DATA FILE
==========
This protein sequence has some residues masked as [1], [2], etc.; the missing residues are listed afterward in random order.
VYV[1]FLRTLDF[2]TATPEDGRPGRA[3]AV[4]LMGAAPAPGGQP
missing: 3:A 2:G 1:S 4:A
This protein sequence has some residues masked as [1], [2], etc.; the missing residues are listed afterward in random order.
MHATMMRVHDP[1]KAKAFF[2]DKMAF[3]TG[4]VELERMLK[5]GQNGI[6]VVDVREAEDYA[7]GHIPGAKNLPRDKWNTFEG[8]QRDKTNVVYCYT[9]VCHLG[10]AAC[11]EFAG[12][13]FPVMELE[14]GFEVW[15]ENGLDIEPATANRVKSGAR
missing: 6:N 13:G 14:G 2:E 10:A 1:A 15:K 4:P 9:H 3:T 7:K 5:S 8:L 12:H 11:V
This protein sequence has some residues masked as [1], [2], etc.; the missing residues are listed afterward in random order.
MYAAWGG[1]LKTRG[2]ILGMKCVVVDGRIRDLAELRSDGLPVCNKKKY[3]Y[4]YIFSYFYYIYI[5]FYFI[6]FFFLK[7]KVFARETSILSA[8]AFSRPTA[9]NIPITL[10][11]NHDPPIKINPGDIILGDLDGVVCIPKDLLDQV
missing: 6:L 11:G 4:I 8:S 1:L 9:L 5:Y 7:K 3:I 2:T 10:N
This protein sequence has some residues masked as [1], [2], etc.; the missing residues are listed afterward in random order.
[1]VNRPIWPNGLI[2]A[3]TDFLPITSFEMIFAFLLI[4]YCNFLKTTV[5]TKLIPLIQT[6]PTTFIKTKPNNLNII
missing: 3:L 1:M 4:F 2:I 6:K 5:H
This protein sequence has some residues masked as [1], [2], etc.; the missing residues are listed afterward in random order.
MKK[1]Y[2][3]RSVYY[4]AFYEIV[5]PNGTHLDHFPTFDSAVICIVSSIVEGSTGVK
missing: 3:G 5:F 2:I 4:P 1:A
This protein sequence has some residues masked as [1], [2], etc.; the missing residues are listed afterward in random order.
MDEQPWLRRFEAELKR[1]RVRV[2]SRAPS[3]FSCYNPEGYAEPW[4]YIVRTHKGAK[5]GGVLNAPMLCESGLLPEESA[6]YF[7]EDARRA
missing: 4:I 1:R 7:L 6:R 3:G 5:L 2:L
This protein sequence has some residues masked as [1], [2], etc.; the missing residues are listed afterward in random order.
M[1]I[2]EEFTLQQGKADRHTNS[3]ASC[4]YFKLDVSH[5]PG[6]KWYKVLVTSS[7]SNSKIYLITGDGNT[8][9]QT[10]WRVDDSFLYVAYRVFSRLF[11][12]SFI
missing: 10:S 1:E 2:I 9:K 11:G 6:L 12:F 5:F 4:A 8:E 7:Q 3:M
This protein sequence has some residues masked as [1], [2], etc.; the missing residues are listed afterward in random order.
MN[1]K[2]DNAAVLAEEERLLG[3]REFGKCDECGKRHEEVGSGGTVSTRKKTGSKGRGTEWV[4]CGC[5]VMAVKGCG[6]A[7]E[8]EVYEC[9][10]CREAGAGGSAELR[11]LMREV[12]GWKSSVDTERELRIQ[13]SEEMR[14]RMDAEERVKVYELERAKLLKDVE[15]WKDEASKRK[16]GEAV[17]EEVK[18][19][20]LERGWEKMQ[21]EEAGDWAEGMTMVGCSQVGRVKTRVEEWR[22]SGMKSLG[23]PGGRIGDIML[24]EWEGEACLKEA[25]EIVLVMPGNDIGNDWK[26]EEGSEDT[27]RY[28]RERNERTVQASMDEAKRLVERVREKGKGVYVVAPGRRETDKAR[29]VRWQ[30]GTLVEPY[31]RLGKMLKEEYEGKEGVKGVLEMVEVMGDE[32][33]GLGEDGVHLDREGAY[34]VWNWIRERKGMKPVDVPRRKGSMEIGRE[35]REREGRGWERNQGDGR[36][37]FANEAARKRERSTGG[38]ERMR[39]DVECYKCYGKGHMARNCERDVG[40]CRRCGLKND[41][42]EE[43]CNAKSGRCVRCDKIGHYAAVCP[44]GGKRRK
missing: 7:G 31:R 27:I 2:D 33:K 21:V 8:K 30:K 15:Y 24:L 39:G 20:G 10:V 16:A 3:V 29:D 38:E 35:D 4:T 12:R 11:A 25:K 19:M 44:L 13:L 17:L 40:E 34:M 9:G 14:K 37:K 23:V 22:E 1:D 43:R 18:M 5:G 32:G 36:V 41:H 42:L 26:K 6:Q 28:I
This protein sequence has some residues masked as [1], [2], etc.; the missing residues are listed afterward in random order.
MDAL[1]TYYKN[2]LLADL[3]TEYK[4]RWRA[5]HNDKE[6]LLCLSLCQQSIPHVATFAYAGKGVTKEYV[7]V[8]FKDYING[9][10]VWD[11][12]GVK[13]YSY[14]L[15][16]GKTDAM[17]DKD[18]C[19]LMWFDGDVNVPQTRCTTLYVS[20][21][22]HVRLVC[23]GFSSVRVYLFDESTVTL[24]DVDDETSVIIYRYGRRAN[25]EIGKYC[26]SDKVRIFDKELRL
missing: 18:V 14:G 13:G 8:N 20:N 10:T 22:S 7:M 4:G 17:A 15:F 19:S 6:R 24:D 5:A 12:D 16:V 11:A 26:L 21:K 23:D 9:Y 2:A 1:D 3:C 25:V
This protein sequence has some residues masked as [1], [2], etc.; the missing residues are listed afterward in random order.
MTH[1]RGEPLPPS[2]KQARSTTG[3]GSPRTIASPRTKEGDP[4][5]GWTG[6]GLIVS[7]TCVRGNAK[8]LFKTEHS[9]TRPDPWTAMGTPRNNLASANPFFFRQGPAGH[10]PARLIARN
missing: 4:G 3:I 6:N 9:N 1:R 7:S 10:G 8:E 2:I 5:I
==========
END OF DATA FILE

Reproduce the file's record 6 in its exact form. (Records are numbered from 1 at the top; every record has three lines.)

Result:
This protein sequence has some residues masked as [1], [2], etc.; the missing residues are listed afterward in random order.
MDEQPWLRRFEAELKR[1]RVRV[2]SRAPS[3]FSCYNPEGYAEPW[4]YIVRTHKGAK[5]GGVLNAPMLCESGLLPEESA[6]YF[7]EDARRA
missing: 4:I 1:R 7:L 6:R 3:G 5:L 2:L